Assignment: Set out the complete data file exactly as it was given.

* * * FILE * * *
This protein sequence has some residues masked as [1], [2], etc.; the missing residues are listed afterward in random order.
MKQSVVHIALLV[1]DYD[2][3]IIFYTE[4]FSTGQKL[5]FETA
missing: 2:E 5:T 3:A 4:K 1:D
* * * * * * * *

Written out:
This protein sequence has some residues masked as [1], [2], etc.; the missing residues are listed afterward in random order.
MKQSVVHIALLV[1]DYD[2][3]IIFYTE[4]FSTGQKL[5]FETA
missing: 2:E 5:T 3:A 4:K 1:D